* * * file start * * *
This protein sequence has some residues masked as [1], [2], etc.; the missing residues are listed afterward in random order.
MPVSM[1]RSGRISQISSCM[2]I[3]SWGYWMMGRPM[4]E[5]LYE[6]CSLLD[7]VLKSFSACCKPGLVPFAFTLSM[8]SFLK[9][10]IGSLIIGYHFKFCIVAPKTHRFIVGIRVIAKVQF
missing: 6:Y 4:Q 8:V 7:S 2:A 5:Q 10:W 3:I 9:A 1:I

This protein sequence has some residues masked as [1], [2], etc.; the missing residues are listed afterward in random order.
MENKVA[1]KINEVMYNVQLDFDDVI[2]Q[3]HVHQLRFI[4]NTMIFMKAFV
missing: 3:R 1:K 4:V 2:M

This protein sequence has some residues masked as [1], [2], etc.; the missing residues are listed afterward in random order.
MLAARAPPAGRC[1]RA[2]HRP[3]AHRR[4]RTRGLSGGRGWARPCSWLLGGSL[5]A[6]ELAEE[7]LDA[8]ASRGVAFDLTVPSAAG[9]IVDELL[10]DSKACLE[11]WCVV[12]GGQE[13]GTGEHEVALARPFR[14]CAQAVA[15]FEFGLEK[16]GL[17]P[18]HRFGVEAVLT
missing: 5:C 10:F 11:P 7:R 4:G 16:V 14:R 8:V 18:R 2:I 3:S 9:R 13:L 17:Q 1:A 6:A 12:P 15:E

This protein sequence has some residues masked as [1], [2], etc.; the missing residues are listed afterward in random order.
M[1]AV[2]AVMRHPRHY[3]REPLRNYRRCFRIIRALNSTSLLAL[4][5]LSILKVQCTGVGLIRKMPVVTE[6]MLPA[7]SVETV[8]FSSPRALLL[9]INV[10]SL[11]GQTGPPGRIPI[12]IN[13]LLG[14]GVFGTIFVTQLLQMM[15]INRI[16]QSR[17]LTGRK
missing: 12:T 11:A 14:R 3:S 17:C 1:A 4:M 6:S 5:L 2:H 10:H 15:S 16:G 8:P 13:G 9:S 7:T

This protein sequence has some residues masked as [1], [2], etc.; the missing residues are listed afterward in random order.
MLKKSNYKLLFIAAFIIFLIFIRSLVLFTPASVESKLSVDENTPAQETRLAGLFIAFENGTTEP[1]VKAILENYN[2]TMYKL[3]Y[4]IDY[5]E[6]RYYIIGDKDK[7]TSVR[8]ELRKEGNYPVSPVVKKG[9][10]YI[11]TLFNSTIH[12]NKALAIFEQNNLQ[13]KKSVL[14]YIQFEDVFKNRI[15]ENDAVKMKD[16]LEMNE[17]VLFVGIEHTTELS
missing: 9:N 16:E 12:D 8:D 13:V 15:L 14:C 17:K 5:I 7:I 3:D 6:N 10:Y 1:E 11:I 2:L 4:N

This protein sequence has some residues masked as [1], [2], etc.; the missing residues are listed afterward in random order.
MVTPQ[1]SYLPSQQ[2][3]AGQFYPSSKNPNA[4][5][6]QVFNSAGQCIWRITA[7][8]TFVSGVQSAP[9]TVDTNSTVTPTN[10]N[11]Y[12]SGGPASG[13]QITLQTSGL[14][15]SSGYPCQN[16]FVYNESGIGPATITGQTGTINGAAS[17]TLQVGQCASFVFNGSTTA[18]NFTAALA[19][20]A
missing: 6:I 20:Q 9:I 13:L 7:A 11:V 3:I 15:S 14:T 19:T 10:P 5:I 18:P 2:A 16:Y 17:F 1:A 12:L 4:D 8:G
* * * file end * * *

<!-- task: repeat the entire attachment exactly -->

This protein sequence has some residues masked as [1], [2], etc.; the missing residues are listed afterward in random order.
MPVSM[1]RSGRISQISSCM[2]I[3]SWGYWMMGRPM[4]E[5]LYE[6]CSLLD[7]VLKSFSACCKPGLVPFAFTLSM[8]SFLK[9][10]IGSLIIGYHFKFCIVAPKTHRFIVGIRVIAKVQF
missing: 6:Y 4:Q 8:V 7:S 2:A 5:Q 10:W 3:I 9:A 1:I

This protein sequence has some residues masked as [1], [2], etc.; the missing residues are listed afterward in random order.
MENKVA[1]KINEVMYNVQLDFDDVI[2]Q[3]HVHQLRFI[4]NTMIFMKAFV
missing: 3:R 1:K 4:V 2:M

This protein sequence has some residues masked as [1], [2], etc.; the missing residues are listed afterward in random order.
MLAARAPPAGRC[1]RA[2]HRP[3]AHRR[4]RTRGLSGGRGWARPCSWLLGGSL[5]A[6]ELAEE[7]LDA[8]ASRGVAFDLTVPSAAG[9]IVDELL[10]DSKACLE[11]WCVV[12]GGQE[13]GTGEHEVALARPFR[14]CAQAVA[15]FEFGLEK[16]GL[17]P[18]HRFGVEAVLT
missing: 5:C 10:F 11:P 7:R 4:G 16:V 14:R 8:V 18:R 2:I 3:S 9:R 13:L 17:Q 1:A 6:A 12:P 15:E

This protein sequence has some residues masked as [1], [2], etc.; the missing residues are listed afterward in random order.
M[1]AV[2]AVMRHPRHY[3]REPLRNYRRCFRIIRALNSTSLLAL[4][5]LSILKVQCTGVGLIRKMPVVTE[6]MLPA[7]SVETV[8]FSSPRALLL[9]INV[10]SL[11]GQTGPPGRIPI[12]IN[13]LLG[14]GVFGTIFVTQLLQMM[15]INRI[16]QSR[17]LTGRK
missing: 12:T 11:A 14:R 3:S 17:C 1:A 4:M 6:S 5:L 2:H 10:H 15:S 16:G 8:P 13:G 9:S 7:T

This protein sequence has some residues masked as [1], [2], etc.; the missing residues are listed afterward in random order.
MLKKSNYKLLFIAAFIIFLIFIRSLVLFTPASVESKLSVDENTPAQETRLAGLFIAFENGTTEP[1]VKAILENYN[2]TMYKL[3]Y[4]IDY[5]E[6]RYYIIGDKDK[7]TSVR[8]ELRKEGNYPVSPVVKKG[9][10]YI[11]TLFNSTIH[12]NKALAIFEQNNLQ[13]KKSVL[14]YIQFEDVFKNRI[15]ENDAVKMKD[16]LEMNE[17]VLFVGIEHTTELS
missing: 9:N 16:E 12:D 8:D 13:V 15:L 14:C 17:K 5:I 7:I 3:D 6:N 10:Y 1:E 11:I 2:L 4:N

This protein sequence has some residues masked as [1], [2], etc.; the missing residues are listed afterward in random order.
MVTPQ[1]SYLPSQQ[2][3]AGQFYPSSKNPNA[4][5][6]QVFNSAGQCIWRITA[7][8]TFVSGVQSAP[9]TVDTNSTVTPTN[10]N[11]Y[12]SGGPASG[13]QITLQTSGL[14][15]SSGYPCQN[16]FVYNESGIGPATITGQTGTINGAAS[17]TLQVGQCASFVFNGSTTA[18]NFTAALA[19][20]A
missing: 6:I 20:Q 9:I 13:L 7:A 11:V 3:I 15:S 14:T 19:T 10:P 5:I 18:P 2:A 16:Y 17:F 1:A 12:L 4:D 8:G